For the past few years, we have seen the likes of college football quarterbacks who have passed up millions after a stellar season only to return to school the next year, to name a few, Jason White, Tim Tebow and Matt Leinart.
White and Leinart were coming back from a Heisman Trophy season while Tebow decided to return after accomplishing his second National Title, something achieved by Leinart as well.
Even though Leinart was the only "can't miss" prospect considered big money in the pros out of the three, White and Tebow didn't get the hardware they wanted, as they missed out on a lot of market value the next season. White went un-drafted and Tebow, although and first rounder, was only picked because of his marketability.
Stanford quarterback Andrew Luck, the 6'4, 235 pounds with an arm you can't miss, threw for more than 3000 yards while accumulating 32 touchdowns at a 71 percent completion clip, while only throwing eight INT's. Sounds like a No.1 draft pick right?
It does to me, but you will actually see him again for his senior season at Stanford. Luck passed up being a number one overall draft pick to return to Stanford for his senior year to try to win a Heisman Trophy and compete for a National Title.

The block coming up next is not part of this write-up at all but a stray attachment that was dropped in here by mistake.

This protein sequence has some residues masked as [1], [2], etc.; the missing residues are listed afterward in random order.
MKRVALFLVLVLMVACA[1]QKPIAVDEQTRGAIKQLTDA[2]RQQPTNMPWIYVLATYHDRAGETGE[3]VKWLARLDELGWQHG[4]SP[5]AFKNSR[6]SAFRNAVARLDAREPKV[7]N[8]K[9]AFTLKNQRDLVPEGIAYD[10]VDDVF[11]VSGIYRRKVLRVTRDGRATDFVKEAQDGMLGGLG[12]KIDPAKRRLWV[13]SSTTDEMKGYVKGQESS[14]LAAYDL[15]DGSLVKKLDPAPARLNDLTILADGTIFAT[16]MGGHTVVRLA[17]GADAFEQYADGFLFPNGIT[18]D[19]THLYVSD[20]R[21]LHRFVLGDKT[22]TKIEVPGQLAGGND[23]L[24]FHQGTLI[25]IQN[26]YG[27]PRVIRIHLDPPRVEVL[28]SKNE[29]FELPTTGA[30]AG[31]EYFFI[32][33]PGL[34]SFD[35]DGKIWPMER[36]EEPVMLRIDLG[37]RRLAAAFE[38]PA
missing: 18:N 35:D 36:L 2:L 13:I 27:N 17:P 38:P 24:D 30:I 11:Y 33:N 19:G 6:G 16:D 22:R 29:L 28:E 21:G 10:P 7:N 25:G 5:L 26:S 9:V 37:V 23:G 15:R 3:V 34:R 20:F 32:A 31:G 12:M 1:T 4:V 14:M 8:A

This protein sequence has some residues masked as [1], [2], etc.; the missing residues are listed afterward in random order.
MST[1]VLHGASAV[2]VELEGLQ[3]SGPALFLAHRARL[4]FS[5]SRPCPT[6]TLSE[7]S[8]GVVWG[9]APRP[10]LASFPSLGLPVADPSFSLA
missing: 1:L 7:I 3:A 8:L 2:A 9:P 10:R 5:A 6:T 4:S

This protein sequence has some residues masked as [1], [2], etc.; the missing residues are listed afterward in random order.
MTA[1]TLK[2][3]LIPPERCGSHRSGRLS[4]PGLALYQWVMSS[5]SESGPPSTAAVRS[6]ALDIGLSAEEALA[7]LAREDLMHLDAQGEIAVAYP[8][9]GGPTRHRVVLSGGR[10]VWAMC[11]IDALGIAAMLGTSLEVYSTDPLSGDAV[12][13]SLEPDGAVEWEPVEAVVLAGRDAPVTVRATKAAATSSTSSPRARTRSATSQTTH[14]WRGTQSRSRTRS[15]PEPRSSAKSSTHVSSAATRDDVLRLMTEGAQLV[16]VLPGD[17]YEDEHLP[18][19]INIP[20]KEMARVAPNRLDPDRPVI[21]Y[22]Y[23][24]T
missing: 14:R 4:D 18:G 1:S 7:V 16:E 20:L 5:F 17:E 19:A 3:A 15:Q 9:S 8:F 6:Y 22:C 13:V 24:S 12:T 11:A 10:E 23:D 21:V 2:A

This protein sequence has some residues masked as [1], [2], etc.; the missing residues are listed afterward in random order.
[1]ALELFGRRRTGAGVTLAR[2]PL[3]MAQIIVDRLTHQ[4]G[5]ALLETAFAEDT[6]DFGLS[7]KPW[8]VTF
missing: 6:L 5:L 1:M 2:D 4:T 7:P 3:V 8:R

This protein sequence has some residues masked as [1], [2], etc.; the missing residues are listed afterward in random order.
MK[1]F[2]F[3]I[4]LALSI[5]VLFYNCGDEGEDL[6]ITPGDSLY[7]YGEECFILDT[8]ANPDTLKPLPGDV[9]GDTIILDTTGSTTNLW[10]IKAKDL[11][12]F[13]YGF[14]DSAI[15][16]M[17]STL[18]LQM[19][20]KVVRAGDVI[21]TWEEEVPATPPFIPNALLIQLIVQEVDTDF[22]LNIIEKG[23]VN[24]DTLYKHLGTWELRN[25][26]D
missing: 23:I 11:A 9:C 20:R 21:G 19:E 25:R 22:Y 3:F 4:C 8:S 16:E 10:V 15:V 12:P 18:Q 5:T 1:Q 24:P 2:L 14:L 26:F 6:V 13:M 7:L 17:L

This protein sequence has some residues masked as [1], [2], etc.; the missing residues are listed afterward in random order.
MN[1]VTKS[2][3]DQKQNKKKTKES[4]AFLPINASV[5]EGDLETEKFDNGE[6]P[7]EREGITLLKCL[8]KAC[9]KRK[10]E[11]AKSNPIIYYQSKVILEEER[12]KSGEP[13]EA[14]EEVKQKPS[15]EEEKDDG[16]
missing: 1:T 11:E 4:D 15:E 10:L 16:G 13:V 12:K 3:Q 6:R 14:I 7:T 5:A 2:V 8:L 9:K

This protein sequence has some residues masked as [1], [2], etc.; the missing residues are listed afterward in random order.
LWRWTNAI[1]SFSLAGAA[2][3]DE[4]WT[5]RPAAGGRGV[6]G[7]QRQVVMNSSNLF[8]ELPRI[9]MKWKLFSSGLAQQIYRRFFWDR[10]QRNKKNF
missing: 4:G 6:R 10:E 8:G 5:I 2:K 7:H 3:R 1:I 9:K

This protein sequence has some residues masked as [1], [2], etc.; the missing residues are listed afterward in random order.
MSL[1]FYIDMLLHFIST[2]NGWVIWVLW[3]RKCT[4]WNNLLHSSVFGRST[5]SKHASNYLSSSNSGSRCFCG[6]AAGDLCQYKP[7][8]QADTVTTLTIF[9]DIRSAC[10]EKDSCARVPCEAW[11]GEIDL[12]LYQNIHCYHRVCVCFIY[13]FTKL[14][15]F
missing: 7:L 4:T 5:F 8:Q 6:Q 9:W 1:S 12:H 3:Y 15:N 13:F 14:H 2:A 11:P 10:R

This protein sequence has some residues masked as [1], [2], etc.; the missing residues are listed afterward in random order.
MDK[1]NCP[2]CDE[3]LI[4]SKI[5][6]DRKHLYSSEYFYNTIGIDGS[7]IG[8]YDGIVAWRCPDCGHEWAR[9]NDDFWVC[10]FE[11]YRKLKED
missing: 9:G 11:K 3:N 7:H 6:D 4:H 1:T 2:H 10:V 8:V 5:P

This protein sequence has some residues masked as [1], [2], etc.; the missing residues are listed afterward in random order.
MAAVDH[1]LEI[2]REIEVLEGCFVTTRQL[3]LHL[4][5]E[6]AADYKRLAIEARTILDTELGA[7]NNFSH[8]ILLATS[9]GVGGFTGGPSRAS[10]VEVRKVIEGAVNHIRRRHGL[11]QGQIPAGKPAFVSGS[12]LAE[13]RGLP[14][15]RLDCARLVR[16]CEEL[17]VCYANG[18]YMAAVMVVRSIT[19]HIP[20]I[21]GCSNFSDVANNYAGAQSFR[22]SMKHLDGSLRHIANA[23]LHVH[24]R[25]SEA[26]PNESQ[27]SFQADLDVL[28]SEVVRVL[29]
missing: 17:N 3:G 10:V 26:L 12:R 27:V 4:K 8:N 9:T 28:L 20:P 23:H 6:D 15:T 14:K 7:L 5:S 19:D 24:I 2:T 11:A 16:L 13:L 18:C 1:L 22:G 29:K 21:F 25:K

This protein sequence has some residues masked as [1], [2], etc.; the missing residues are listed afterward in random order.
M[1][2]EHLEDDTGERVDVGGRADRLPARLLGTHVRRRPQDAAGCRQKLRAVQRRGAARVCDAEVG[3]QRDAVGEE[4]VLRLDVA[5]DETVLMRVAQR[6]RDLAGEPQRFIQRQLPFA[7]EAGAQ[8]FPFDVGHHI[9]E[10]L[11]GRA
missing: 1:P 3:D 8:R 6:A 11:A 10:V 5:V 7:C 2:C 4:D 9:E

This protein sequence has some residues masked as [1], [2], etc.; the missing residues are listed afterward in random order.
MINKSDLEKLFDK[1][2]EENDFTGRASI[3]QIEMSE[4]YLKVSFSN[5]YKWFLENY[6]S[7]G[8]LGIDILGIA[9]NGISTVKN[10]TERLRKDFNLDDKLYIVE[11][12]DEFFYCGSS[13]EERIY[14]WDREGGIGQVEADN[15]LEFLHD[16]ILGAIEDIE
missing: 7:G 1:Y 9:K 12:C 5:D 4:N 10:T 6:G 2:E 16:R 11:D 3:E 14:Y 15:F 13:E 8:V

There is absolutely nothing wrong with returning to school to achieve your degree. The problem sets in when once-in-a-lifetime opportunity to be first overall is bypassed to return to school. What if Luck doesn't complete what is on his to-do list this coming season?
No Heisman, Pac-10 or National Title, and has a mediocre season? Former Washington Huskies Quarterback Jake Locker passed up potential millions he could have earned more in 2010 by returning to Washington to only to have an average season while posting sub-par games.
You have to also factor in what if Luck gets hurt? His worth will immediately be washed away. Obviously no team wants a diminished product.
Maybe Luck will surprise us all and have a stellar, story-like senior season, winning the Heisman, Pac-10 and National title and making all of the doubters eat their words. But sometimes big-time dreams can carry big time risks. Especially if No.1 draft pick money is presented on your table.
Sometimes it's better to be safe than sorry.